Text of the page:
Unfortunately, the quality of the experience really doesn’t get a chance to shine even with two or three players. The maps are all built for five and often the person doing the seeking is at a severe disadvantage. For example in the Hide & Seek game the gamepad player can usually sit in a corner of the map and avoid being found as the other player or pair of players fly around aimlessly. Compare this to the same game mode with five players – the gamepad player is constantly on the run as the other four communicate to split the map into quadrants, block off useful choke points or shepherd their prey into a corner.
It’s a true shame there’s no game mode that allows for free flight in huge environments, as the visuals are often spectacular – ranging from snowy peaks to leafy forests to lightning storms – and it’s a joy to climb all the way up to poke your beak through the clouds before zooming all the way down to dip it in a running stream. It’s disappointing that such experiences only occur as momentary distractions from the hunt-based game modes, which as I say are definitely fun if you have the requisite amount of people. The music too is of high quality – prototypically cool and outdoorsy, mainly acoustic guitar.
The game does not support the Wii U Pro controller, so you will need four Wii remotes to play with five players (the fifth uses the gamepad). You may wonder if a complex flight mechanic that makes great use of analog sticks and triggers would be a little awkward on the Wii remote – which has neither – and sadly the answer is yes, it is. The game works well enough with the remote’s d-pad but for each player in a five-player game to have the optimum control you’re going to need to have four remotes and either a Wii nunchuck or classic controller for each. That’s a pretty big ask.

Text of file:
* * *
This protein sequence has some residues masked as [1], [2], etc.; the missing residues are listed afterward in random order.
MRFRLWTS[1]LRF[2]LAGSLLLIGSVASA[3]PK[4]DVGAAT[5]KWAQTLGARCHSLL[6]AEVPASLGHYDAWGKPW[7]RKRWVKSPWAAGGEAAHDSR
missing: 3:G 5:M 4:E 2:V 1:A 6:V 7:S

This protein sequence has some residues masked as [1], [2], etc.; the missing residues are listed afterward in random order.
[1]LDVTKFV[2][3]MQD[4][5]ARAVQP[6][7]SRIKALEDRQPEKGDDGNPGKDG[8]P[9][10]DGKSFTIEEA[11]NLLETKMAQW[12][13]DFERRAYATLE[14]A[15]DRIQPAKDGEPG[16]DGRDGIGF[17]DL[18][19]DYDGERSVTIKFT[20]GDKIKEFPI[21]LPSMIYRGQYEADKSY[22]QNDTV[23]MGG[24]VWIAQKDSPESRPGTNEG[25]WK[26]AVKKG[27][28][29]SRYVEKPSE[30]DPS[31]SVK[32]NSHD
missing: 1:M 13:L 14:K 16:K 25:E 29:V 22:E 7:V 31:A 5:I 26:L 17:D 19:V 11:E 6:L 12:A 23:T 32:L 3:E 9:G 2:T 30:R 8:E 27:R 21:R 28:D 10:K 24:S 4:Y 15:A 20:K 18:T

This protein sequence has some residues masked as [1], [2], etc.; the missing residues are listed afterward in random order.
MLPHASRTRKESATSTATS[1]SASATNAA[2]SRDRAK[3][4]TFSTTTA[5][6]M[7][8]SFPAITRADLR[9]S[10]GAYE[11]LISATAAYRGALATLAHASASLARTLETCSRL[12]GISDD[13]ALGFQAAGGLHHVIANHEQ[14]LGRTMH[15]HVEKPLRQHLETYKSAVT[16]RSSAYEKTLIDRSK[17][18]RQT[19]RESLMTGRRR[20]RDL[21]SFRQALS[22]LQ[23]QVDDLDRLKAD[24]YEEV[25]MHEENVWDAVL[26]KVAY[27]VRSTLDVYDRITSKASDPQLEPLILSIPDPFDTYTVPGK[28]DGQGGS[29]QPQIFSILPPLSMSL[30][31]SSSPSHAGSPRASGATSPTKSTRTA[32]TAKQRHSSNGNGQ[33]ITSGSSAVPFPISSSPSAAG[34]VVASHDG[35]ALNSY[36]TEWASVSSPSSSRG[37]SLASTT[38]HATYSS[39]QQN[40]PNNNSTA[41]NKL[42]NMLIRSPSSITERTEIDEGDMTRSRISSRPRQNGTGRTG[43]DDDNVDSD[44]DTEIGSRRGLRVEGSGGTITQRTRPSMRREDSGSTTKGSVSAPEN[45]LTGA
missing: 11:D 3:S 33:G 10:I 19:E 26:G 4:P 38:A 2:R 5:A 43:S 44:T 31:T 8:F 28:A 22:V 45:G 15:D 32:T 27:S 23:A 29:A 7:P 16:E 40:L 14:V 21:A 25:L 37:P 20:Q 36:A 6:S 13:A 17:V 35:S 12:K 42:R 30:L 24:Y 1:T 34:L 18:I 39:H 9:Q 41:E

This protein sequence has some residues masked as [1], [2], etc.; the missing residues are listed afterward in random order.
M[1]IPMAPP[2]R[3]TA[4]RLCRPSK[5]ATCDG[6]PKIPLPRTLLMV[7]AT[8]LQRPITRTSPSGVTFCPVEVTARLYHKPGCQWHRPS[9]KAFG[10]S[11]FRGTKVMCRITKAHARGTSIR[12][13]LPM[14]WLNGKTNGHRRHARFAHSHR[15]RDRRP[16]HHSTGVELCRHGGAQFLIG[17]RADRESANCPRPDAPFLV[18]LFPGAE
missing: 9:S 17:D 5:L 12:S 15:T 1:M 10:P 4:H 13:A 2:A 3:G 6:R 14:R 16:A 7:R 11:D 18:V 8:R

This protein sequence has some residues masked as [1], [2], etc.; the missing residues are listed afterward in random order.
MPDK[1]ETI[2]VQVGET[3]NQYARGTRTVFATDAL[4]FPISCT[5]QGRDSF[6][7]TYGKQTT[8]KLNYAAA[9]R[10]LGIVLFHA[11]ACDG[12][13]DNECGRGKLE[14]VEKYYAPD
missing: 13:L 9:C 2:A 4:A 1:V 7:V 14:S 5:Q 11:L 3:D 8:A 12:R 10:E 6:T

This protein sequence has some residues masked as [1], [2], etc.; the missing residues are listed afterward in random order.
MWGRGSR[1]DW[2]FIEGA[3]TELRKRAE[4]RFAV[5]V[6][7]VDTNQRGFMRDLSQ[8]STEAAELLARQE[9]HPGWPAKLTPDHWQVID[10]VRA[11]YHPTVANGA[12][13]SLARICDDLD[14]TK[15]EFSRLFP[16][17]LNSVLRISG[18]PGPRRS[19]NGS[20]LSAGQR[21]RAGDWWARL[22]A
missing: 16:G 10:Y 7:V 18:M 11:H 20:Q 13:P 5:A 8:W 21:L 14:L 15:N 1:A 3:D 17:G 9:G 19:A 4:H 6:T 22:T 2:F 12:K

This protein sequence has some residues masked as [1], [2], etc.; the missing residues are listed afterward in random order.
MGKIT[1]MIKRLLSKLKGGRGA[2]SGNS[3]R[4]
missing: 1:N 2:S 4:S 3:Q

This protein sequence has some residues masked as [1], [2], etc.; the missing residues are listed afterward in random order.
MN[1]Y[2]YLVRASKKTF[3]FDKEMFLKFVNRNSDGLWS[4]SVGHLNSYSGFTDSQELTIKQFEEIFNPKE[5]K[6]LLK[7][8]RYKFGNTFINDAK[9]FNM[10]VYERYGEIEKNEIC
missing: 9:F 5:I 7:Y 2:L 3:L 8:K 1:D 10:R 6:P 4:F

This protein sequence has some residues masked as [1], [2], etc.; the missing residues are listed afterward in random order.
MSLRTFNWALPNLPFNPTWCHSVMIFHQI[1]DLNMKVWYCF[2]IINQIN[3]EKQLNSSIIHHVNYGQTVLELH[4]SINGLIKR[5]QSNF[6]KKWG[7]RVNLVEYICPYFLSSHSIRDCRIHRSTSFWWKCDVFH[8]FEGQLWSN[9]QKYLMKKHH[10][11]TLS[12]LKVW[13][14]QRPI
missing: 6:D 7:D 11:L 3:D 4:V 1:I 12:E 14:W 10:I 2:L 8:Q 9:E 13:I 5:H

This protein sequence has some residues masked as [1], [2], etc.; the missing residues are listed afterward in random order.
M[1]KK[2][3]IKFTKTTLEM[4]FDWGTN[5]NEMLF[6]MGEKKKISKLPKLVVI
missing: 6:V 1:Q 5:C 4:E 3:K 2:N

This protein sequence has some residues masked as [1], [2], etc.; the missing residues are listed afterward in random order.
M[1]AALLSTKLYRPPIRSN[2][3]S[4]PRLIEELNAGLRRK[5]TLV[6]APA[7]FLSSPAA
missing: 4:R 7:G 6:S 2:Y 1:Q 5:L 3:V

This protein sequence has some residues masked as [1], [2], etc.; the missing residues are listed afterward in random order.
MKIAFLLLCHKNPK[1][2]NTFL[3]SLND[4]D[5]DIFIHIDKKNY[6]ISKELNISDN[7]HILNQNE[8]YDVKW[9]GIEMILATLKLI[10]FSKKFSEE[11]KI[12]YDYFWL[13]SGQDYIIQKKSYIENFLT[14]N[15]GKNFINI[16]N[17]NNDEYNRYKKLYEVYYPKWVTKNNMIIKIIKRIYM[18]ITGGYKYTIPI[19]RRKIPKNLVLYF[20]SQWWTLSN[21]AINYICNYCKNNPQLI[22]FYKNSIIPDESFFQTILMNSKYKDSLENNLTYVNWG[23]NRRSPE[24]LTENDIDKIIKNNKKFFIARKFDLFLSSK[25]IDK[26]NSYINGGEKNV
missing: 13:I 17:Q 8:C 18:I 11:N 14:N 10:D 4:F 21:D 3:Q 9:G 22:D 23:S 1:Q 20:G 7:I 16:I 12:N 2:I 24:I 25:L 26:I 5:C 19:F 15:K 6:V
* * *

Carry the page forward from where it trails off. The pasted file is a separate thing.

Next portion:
Another gripe I had with the game was in overall presentation. The menus, visually, are highly stylish in a minimalist pop-art poster kind of way. It’s a definite case of style over substance however, as the menus are sorely lacking in vital information. The two main game modes, for example, are options on the main screen with no indication of what either of them involve. But this is a minor gripe.
A little more worrying is the game’s framerate, which tends toward inconsistency. This is especially unfortunate given the precise nature of the gameplay and you will notice it every time you play. This is not a catastrophic game-breaking issue but it’s another small imperfection in a list of small imperfections that combine with the aforementioned multiplayer problems to really hurt the overall experience.
If you’re in a share house with four other enthusiastic Wii U players looking for a go-to party game, or if you have regular game nights, Chasing Aurora is easily worth the price of admission and you’re likely going to have a great time. Those are relatively uncommon scenarios though. If you’re on your own there isn’t enough here to justify a purchase. If you’ve ocassionally got one or two others to play with you’re better off with a game like Nintendo Land, which offers asymmetrical gameplay that does a much better job of scaling for different numbers of participants. If you have the cash and the friends give it a go. If not, join me in hoping someone can take the big, fun ideas that developer Broken Rules has showcased in Chasing Aurora and express them in a game worthy of their potential.